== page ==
This is the worst use of $1M!!! (5, Interesting)

EvoDevo (951991) | more than 7 years ago | (#17456178)

First of all, I am doing research in computational biology. I just read the paper linked from his webpage at http://biology.boisestate.edu/hampikian [boisestate.edu] and I have to say that this is one of the worse papers I have ever read. First of all, I can literally write a program to do all that he proposed in about 10 minutes. Give me the $1 mil, I'll do the research. Although the idea of systematically finding nullomers can have practical applications, there is ABSOLUTELY ZERO evidence that they are incompatible with life. And wow, isn't this the eye catching title that we see on /. The numbers of nullomers that he found in the human genome, for example, looks like they are in line with expectation given a genome genome that is AT rich (more A and T nucleotides than G / C nucleotide). Because the human genome is finite (only about 3 billion nucleotides), of course you are going to find DNA sequence even at only 11 bases long that do not exist in the human genome. Just do the math! 4^11 = 4.2 billion. It makes me so furious that our government wastes so much money on useless stuff.

Re:This is the worst use of $1M!!! (0)

Anonymous Coward | more than 7 years ago | (#17456394)

Remember, DoD grants are not subject to a panel or a jury of peers. Projects are granted by the program manager alone. The better you know him, the more likely it is to get your project funded. Also $1 mio is low funding from DoD.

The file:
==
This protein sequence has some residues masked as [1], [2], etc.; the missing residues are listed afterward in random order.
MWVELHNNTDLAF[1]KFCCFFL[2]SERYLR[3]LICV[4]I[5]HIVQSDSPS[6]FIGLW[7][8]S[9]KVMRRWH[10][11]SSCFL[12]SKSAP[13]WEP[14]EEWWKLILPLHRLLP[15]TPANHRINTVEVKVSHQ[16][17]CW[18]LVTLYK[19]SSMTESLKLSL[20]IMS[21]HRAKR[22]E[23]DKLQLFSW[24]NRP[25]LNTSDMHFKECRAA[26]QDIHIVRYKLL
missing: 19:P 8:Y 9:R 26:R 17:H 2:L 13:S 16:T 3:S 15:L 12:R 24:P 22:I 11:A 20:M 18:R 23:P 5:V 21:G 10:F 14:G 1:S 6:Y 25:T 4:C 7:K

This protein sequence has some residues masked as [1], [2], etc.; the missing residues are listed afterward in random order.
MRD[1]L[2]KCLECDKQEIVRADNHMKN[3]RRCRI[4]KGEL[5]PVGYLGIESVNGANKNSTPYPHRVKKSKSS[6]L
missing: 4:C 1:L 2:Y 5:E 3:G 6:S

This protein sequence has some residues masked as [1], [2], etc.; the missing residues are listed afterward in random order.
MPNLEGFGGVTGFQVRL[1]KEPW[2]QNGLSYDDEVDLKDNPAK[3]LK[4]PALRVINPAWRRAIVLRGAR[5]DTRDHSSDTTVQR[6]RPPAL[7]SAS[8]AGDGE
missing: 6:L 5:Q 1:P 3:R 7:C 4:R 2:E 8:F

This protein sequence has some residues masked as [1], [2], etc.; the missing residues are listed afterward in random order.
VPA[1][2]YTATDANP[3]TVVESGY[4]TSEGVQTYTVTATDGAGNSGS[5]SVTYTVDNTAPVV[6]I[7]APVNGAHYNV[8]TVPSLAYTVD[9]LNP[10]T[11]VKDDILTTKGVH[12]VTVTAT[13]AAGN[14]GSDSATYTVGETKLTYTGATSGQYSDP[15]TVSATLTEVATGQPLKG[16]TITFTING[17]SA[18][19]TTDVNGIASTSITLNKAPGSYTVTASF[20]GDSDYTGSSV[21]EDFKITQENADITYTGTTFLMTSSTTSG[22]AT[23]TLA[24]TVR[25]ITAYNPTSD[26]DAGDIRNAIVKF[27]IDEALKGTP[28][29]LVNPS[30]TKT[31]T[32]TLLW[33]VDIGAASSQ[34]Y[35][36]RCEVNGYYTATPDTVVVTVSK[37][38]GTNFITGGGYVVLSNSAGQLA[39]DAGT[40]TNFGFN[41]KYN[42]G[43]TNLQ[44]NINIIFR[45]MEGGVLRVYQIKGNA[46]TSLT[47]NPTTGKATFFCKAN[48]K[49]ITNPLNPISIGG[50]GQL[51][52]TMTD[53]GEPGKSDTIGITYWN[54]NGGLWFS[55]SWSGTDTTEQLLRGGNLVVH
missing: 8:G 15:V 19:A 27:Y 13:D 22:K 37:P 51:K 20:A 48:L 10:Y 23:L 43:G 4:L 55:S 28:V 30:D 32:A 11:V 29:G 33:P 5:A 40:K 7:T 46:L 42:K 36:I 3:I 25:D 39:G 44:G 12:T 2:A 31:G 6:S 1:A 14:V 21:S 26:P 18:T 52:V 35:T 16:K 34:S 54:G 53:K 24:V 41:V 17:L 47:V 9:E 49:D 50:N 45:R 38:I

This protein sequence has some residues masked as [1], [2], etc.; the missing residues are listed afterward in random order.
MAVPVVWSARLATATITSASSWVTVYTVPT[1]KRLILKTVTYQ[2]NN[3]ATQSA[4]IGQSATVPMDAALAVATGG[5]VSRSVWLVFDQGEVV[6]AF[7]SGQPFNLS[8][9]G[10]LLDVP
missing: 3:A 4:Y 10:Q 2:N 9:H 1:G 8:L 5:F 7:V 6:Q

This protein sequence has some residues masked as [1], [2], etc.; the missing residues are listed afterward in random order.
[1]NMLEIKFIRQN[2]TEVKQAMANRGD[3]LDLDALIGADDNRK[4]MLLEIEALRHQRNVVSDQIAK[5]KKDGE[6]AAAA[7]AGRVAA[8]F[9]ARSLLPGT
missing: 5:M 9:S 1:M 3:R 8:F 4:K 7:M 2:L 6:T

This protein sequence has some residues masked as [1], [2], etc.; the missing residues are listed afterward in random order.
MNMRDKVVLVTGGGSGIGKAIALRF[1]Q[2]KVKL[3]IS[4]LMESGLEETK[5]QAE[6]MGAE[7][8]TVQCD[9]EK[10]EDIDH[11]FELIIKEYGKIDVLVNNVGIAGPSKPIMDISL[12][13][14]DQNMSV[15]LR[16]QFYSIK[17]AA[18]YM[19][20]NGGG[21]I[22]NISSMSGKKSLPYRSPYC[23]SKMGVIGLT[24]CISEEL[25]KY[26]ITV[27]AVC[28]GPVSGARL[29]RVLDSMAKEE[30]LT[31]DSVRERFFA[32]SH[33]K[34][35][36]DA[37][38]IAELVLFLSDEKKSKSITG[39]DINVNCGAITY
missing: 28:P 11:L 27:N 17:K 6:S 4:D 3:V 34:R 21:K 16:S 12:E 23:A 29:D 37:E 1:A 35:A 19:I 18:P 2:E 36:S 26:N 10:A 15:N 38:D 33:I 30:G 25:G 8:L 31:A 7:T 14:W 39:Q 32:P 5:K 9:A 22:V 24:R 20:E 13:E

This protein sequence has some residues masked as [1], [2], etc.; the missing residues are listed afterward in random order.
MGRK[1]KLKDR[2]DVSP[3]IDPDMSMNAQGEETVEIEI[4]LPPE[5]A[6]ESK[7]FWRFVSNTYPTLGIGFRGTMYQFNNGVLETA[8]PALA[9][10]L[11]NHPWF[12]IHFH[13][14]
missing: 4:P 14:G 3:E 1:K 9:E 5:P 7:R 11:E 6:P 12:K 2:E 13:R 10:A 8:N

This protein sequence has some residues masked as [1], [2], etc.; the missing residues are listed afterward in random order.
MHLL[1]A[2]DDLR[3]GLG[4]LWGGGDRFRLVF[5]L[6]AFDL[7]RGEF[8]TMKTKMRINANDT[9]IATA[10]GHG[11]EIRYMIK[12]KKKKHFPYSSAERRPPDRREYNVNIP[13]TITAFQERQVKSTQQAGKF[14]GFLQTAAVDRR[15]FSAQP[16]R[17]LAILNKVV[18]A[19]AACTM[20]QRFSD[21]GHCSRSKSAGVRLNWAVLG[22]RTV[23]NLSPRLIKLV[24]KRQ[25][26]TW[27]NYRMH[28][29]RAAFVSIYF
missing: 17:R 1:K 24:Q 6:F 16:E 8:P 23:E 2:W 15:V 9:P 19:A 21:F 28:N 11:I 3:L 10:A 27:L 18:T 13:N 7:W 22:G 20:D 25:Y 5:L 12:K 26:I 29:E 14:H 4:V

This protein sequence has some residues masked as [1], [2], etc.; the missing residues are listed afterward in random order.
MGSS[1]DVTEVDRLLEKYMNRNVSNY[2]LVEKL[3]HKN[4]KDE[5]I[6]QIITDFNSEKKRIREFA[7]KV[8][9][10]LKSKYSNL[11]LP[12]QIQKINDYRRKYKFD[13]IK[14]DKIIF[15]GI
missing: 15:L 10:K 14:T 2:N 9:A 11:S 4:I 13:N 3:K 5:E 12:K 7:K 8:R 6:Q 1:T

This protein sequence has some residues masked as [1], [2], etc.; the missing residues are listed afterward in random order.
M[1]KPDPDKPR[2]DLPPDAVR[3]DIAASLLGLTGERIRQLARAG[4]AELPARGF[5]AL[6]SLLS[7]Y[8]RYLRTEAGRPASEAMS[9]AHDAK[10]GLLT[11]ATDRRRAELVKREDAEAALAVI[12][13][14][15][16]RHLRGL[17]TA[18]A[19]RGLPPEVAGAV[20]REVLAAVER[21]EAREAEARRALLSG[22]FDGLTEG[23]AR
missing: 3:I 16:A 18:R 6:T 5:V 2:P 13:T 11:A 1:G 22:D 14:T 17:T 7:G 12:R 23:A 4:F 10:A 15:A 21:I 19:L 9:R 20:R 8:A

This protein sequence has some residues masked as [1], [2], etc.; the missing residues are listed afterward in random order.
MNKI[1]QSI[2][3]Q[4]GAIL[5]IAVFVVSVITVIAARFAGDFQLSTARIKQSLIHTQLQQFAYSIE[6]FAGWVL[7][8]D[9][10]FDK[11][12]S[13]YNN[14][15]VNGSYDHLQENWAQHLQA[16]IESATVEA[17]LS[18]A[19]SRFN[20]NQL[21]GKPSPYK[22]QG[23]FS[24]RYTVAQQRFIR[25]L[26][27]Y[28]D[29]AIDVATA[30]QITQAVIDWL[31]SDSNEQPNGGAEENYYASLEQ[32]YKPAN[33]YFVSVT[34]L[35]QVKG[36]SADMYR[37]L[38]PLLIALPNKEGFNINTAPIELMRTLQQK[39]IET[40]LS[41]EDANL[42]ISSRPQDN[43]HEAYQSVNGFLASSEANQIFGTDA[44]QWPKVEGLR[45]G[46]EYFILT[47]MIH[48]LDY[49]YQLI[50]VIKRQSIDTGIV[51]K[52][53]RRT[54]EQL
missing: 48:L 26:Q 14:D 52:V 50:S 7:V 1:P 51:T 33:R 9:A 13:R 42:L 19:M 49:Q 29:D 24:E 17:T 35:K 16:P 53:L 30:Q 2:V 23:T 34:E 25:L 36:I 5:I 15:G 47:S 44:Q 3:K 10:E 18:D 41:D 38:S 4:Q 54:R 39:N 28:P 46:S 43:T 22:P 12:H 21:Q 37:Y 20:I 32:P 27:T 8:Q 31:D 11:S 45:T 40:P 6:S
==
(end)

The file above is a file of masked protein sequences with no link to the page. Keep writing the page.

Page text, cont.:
Re:This is the worst use of $1M!!! (1)

gargleblast (683147) | more than 7 years ago | (#17456428)

Of course you are going to find DNA sequence even at only 11 bases long that do not exist in the human genome. Just do the math! 4^11 = 4.2 billion

Beg pardon but 4^11 = 4194304 ~= 4.2 million.

Of course Hampikian is a tosspot with a $1M grant. Qoth the article:

There may also be some [DNA or protein sequences] that are lethal in some species, but not others

There may indeed! Furthermore, they may be commonly known as venoms.

Re:This is the worst use of $1M!!! (1)

Ingolfke (515826) | more than 7 years ago | (#17456494)

You're just jealous because you didn't think of this idea to get a $1mil grant :)

Run for the hills (5, Interesting)

Adam J Stone (1018520) | more than 7 years ago | (#17456182)

There may also be some that are lethal in some species, but not others. We're looking for those sequences.

This article reminds me of a doomsday hypothesis I once read. Daniel Pouzzner [mega.nu] posted this some time ago on his website: